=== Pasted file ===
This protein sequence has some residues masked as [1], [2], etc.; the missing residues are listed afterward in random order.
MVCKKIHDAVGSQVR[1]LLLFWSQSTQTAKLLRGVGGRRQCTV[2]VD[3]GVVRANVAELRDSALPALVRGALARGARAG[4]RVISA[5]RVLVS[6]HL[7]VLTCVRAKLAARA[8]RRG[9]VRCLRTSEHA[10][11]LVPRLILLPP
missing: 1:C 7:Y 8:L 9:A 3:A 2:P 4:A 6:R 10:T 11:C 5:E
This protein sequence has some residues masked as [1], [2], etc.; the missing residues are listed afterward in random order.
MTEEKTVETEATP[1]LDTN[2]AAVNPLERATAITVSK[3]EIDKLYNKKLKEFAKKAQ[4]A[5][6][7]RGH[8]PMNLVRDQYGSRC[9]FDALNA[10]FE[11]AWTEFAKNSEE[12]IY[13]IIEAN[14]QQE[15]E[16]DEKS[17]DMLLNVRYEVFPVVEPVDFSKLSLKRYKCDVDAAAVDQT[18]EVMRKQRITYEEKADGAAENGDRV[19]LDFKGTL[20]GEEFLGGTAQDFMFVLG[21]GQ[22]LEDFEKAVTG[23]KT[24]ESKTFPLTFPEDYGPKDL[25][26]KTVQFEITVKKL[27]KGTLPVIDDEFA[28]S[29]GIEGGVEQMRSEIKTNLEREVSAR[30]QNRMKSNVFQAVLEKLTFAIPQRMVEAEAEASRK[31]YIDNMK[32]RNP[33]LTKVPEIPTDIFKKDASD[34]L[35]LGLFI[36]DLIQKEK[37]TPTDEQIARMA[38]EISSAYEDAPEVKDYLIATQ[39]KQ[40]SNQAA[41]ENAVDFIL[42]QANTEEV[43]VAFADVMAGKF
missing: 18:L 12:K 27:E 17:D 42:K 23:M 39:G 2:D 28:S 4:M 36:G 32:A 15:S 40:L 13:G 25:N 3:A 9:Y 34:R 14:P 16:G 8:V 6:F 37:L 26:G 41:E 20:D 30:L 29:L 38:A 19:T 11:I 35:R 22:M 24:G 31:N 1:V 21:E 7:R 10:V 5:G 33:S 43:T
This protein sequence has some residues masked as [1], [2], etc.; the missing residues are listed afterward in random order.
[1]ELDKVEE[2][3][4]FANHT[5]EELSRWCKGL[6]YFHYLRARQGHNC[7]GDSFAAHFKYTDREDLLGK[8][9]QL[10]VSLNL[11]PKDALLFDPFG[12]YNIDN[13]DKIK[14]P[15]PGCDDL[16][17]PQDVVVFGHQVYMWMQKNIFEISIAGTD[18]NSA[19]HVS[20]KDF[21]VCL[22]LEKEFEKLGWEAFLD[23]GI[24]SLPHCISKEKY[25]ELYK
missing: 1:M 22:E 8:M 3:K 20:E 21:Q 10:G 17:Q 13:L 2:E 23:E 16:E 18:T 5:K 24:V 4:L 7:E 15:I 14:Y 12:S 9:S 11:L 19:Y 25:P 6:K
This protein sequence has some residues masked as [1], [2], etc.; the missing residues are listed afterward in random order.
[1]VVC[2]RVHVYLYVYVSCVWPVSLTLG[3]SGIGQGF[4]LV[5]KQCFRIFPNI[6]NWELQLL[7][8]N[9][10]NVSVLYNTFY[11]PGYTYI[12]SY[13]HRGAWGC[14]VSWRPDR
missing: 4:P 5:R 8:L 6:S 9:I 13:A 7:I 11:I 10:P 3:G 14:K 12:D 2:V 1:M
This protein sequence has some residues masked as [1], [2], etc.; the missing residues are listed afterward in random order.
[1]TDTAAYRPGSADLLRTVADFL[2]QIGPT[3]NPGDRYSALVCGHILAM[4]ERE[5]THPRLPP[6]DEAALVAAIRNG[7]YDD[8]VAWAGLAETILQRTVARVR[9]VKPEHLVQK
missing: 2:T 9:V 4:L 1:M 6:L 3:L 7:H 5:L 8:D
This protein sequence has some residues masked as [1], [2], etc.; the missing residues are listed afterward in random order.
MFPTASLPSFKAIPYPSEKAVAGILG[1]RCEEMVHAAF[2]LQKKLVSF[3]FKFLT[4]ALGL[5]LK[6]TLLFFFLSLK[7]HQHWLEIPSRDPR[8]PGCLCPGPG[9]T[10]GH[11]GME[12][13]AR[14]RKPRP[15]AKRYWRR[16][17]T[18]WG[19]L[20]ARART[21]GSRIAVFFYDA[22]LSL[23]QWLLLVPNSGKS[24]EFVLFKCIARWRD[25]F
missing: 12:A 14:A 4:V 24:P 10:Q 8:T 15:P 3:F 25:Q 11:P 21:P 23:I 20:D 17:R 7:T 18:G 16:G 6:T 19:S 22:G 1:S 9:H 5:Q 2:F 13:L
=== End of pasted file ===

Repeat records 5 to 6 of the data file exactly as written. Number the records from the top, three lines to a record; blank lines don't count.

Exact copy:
This protein sequence has some residues masked as [1], [2], etc.; the missing residues are listed afterward in random order.
[1]TDTAAYRPGSADLLRTVADFL[2]QIGPT[3]NPGDRYSALVCGHILAM[4]ERE[5]THPRLPP[6]DEAALVAAIRNG[7]YDD[8]VAWAGLAETILQRTVARVR[9]VKPEHLVQK
missing: 2:T 9:V 4:L 1:M 6:L 3:L 7:H 5:L 8:D
This protein sequence has some residues masked as [1], [2], etc.; the missing residues are listed afterward in random order.
MFPTASLPSFKAIPYPSEKAVAGILG[1]RCEEMVHAAF[2]LQKKLVSF[3]FKFLT[4]ALGL[5]LK[6]TLLFFFLSLK[7]HQHWLEIPSRDPR[8]PGCLCPGPG[9]T[10]GH[11]GME[12][13]AR[14]RKPRP[15]AKRYWRR[16][17]T[18]WG[19]L[20]ARART[21]GSRIAVFFYDA[22]LSL[23]QWLLLVPNSGKS[24]EFVLFKCIARWRD[25]F
missing: 12:A 14:A 4:V 24:P 10:Q 8:T 15:P 3:F 25:Q 11:P 21:P 23:I 20:D 17:R 7:T 18:G 16:G 6:T 19:S 22:G 1:S 9:H 5:Q 2:F 13:L